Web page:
Causes of swelling after liposuction

What is liposuction?

Liposuction surgery is a cosmetic plastic surgery procedure in which fat is aspirated (sucked out) from under the skin through small tubes called cannulae. The skin is by necessity lifted off underlying muscle tissues to a certain extent, though it is still attached by connective tissue, blood vessels and nerves (unless laser liposuction is used, where such connections are destroyed). Nevertheless, there is an area under the skin that is “empty” and the body will fill any empty area with fluid, causing swelling after liposuction. The important questions are first how to minimize the post-lipo swelling and second how to remove it (the subject of another post).

Minimizing post-liposuction swelling

What is swelling?

Any time our bodies are “injured” in any way, be it by surgery or a mosquito bite, the area will swell.

Swelling is a combination of two different types of fluid accumulation in our tissues after any trauma and is a necessary part of wound healing.
Intra-cellular swelling
Intra-cellular swelling is swelling or enlargement of the individual cells that form our tissues. With any trauma, cell membranes will become more porous and fluid-bearing nutrients outside cells will go in to swell and plump it up. Fluid that enters cells comes from the fluid outside and in between cells, called interstitial fluid, which is initially derived from the blood.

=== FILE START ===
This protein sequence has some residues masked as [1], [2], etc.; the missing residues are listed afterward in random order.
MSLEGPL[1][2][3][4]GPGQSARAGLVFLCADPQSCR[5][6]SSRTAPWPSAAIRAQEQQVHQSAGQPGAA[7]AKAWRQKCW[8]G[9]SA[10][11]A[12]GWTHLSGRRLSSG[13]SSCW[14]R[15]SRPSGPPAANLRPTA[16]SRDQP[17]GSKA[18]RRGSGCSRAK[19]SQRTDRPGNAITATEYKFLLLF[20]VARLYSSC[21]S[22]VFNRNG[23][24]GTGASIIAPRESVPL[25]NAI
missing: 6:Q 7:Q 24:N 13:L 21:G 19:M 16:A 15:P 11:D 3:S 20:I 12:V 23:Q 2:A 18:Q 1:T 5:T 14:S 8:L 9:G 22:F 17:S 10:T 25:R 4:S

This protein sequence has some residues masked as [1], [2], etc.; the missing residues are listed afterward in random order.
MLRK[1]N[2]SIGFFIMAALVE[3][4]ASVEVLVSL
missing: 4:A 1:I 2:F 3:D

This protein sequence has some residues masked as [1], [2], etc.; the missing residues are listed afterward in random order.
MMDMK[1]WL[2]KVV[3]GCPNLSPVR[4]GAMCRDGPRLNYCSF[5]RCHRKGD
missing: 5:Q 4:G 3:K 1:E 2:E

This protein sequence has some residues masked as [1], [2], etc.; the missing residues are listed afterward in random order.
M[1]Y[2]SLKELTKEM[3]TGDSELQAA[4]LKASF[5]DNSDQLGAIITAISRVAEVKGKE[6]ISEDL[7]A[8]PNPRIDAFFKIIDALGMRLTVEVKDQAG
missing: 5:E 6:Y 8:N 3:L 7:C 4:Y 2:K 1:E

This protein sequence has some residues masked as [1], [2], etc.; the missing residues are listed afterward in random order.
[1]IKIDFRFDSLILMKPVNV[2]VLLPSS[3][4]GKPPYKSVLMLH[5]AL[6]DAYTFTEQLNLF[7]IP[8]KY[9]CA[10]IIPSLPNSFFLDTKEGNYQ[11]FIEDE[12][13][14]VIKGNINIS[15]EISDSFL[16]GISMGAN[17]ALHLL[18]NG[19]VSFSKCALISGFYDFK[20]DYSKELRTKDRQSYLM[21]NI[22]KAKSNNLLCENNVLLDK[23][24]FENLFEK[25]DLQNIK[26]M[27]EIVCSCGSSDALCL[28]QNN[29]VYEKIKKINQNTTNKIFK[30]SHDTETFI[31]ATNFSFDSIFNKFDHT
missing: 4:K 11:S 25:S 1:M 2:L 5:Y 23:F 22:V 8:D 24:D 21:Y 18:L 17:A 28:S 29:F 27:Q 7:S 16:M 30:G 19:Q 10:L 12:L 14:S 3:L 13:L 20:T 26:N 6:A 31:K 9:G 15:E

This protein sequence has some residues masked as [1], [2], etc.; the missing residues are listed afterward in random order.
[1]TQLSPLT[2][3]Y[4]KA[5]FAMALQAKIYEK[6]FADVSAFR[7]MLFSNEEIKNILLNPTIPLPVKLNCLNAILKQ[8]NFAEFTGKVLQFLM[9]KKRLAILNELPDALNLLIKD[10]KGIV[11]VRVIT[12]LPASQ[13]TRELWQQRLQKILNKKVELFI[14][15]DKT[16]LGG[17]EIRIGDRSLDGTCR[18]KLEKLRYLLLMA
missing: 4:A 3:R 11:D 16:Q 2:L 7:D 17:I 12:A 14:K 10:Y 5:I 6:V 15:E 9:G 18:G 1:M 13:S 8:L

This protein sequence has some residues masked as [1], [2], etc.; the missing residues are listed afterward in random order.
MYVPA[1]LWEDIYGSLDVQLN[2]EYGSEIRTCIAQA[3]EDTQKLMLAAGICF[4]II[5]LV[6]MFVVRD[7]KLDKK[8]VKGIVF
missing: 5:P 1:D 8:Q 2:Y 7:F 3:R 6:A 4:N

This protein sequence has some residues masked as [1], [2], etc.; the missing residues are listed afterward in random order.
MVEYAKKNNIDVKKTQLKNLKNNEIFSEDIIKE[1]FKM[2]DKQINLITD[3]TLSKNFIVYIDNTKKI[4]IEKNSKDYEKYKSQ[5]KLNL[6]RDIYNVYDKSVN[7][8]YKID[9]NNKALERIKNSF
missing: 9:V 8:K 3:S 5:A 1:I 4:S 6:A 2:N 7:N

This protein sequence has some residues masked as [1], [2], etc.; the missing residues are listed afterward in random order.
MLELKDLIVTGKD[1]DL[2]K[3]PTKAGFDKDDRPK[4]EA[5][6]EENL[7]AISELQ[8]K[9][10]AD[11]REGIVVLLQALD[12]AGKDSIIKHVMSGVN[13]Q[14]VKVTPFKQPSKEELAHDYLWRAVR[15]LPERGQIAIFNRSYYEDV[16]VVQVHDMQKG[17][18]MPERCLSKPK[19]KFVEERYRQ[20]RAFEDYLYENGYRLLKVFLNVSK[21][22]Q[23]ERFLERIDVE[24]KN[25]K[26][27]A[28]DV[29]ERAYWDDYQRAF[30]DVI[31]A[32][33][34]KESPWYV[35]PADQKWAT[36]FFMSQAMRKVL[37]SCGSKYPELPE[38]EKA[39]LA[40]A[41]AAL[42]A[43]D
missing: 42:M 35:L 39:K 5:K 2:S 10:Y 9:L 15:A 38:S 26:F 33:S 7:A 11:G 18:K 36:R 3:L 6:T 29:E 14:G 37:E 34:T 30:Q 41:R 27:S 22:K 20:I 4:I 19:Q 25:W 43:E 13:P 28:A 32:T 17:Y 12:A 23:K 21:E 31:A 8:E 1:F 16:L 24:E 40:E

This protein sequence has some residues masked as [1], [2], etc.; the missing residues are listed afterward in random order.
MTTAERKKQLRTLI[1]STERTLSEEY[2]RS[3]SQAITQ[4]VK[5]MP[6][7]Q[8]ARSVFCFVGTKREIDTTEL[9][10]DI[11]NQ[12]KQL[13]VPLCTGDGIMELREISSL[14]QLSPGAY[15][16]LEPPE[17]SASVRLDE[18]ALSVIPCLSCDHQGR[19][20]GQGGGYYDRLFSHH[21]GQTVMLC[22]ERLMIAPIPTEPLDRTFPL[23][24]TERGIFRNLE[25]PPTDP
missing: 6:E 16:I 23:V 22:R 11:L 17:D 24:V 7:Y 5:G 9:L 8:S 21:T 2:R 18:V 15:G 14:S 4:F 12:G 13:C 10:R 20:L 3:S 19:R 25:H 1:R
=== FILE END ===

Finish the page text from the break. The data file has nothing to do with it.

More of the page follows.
Extracellular swelling

This is the type of swelling we are more used to seeing. You hit your head on a wall and get a bump almost immediately. That bump is initially due to blood vessels in the area becoming porous (not the cells yet) and allowing fluid from the blood to enter the area between cells, adding to interstitial fluid. Of course, if you hit your head hard enough, you may get some bleeding as well and get a bruise (blood and fluid mixed).
For example, think of it this way. You burn the back of your hand on an oven. Very soon, you get a blister and the area swells up. The blister is dead skin and blister fluid, and that clear/yellow liquid is your lymph or interstitial fluid, the fluid around and outside your cells. Burnt cells send a signal that opens channels in the blood vessels to allow the lymph part of the blood to get into the tissues. The red blood cells are kept out; that is why blister fluid is not red.
Fluid that comes in to bathe injured cells has proteins, antibodies, white blood cells and other factors needed in wound healing. With the continued effects of injury, interstitial fluid then goes into cells also, as described above. So “swelling” is a combination of intracellular and extracellular swelling. In the next post we’ll see what this means to for liposuction treatment and garment use. The suspense is thrilling…